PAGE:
Blantyre Incremental HousingBack To Projects
This project, which began in 2011, sees the incremental construction of five hundred and forty (540) houses in Blantyre. The houses will be built in three (3) phases.Location: Mzuzu, Zolozolo, Botanic, Salima and Karonga, Blantyre, Malawi
The construction of five hundred and forty houses in an incremental manner. The houses are to be constructed in three phases. The first seventy-seven (77) beneficiaries have been identified.Community capacity:
The Federation’s technical teams assisted with the construction process. They received technical assistance from the Deustche Gesellschaft für Internationale Zusammenarbeit (GIZ) Technical advisor, who worked on improving designs for increased affordability.
In Mzuzu the Federation contributed to the project in the form of bricks that they had kilned. Federation members learnt technical skills through this project helping sustainability and maintenance and help with earning income after the project is complete.Scale:
The ability for the project to go to scale has been improved by the Federation’s ability to ensure loans are repaid on time. Slum upgrading efforts have already been scaled up with respect to the use of revolved funds for sanitation projects in Lilongwe. A challenge for the project and its scaling up has been the devaluation of the currency, which has eroded the purchasing power of the local currency.Impact:
The relationship between the Ministry of Finance, Economic Planning and Development (MFCPD) and the Alliance improved through this project, with the Ministry pledging support for resource allocation through the Local Development Fund (LDF). Discussion on the housing agenda has been revitalized due to projects such as this one, with housing and land being given due consideration in the revision of the Malawi Growth and Development Strategy II (MDGS II).
The revolving funds of the project were channeled into scaling up sanitation in Lilongwe. Sanitation loans are being issued to households in Lilongwe's slums. This has allowed the Federation to support Government in the implementation of the National Sanitation Policy and the Lilongwe City Development Strategy (CDS) of sanitation. As a result, development approaches in Lilongwe have become increasingly pro-poor – evident in the LCDS of which the Center for Community Organisation and Development (CCODE) is an implementer.Finance: SDI Contributions:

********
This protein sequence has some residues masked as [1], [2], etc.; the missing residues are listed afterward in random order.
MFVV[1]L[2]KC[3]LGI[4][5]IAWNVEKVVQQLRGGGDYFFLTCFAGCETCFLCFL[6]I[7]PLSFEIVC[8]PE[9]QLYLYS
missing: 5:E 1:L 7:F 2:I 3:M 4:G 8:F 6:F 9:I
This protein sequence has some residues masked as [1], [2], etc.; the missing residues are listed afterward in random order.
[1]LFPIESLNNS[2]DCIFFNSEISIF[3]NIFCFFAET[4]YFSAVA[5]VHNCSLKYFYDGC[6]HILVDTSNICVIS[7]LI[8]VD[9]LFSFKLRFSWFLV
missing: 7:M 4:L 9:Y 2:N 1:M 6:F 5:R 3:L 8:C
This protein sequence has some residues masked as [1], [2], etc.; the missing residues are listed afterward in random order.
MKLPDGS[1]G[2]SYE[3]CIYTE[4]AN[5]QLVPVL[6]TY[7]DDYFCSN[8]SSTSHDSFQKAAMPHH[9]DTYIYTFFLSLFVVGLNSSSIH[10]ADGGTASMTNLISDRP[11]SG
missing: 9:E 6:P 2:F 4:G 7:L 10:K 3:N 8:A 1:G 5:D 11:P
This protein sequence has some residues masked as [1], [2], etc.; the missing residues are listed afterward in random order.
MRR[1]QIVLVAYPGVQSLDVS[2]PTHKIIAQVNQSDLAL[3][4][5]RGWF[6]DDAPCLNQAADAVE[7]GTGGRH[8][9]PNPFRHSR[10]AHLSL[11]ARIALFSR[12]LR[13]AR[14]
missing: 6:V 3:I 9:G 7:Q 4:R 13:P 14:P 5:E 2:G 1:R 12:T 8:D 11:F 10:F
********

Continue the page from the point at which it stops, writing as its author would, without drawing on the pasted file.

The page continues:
SDI contributed US$350,000.00.Resources Leveraged:
The Federation was able to leverage technical assistance from GIZ.State Subsidy:
The Blantyre Assembly provided land for the project.Market Generated Returns:
None to date.Costs recovered from community:
None to date.
|Patrick Chikotiemail@example.com||(+265) 1 756 781||View Website|
|Project social media channels:|
Project information updated: 26 January 2016
Project in depth
The aim was to provide loans for the incremental construction of five hundred and forty (540) houses.Community capacity:
Community participation in this project was primarily through their savings group. The community, through their technical teams, also participated in the design and construction processes.Scale:
The potential to scale up the project is very high as there is a high demand for both housing and sanitation. However, this potential will be limited by the Federation's ability to recover loans as well as further devaluation of the local currency.Impact:
The revolving funds have been used primarily to cover the growing demand for sanitation services in informal settlements within the city of Lilongwe, Malawi. Both Federation and non-Federation members benefit from these loans.Finance: SDI Contributions:
SDI contributed US$350,000.00. Of this amount US$150,000.00 was utilised for project-linked technical assistance.Market Generated Returns:
None to date.Costs recovered from community:
The project has seen improvements in savings and participation of Federation members. To date ten percent (10%) of the total funds disbursed have been recycled allowing for new loans to be issued. Challenges to this include slow recovery rate because of the devaluation of the Kwacha. A new discourse in savings culture emerged, called Kusonkha ndicholinga (saving for a purpose). This discourse advocates for the making of clear goals for savings to work towards.
d'Cruz, C. et al. (2014). Community Savings: A Basic Building-block in the Work of Urban Poor Federations. [Online]. Available: http://pubs.iied.org/pdfs/10711IIED.pdf.
Malawi Homeless People's Federation. (2011). Federation Sensitises Community Leaders on Slum Upgrading. [Online]. Available: http://halala-homelessbutnothopeless.blogspot.co.za/2011/03/federation-sensitize-community-leaders.html.
Malawi Homeless People's Federation. (2011b). Federation Trains "Community Mobilisers" in Blantyre. [Online]. Available: http://halala-homelessbutnothopeless.blogspot.co.za/2011/03/federation-trains-community-mobilisers.html.